Rapid technological change is outpacing the UK workforce’s current ability to upskill fast enough, research by City & Guilds Group has suggested, after it revealed less than half (46 per cent) of employees felt they were getting enough help and support from their employer to develop their skills for the future.
The YouGov survey of 2,000 full- and part-time UK workers found that while 81 per cent believed the skills they needed to do their job would change over the next five years, a quarter (24 per cent) were not getting sufficient feedback from their managers or colleagues on what they should be focusing on.
Of those surveyed, 76 per cent agreed it was important to continuously update their workplace skills, regardless of age or career stage.
However, older workers were found to be much less likely to receive workplace training than their younger counterparts: almost half (48 per cent) of those aged 55 and over did not learn any new workplace skills last year.
Chris Jones, City & Guilds Group chief executive, said: “As working lives get longer and the age of the workforce increases, now is the time for employers to prioritise upskilling and reskilling people at all ages and stages within their current workforce and to recognise the value and potential of every employee. However, our data clearly shows that people aren’t receiving enough employer support to develop the skills they need today, let alone those they may need over the next five years.”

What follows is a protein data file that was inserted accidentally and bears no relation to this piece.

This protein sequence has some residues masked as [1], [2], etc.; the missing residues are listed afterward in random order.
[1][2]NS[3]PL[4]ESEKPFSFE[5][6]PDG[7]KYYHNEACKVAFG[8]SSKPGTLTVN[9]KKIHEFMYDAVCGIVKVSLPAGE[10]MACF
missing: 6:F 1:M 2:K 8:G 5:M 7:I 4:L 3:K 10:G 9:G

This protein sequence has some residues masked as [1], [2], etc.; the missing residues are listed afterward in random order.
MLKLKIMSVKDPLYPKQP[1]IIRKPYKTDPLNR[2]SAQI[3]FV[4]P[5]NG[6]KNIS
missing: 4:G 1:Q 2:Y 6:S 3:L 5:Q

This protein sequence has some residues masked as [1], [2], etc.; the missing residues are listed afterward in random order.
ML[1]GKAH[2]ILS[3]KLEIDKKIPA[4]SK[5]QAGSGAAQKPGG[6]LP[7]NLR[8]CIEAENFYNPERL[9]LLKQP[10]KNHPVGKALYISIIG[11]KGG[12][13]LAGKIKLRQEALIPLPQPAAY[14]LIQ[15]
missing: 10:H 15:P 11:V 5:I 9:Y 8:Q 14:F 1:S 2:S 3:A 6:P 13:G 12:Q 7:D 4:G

When looking at barriers to learning new workplace skills, taking time away from the day job was viewed as the biggest obstacle (42 per cent), followed by a lack of investment in training and development by employers (29 per cent) and a lack of personal budget or funds (28 per cent) to invest in training outside the workplace.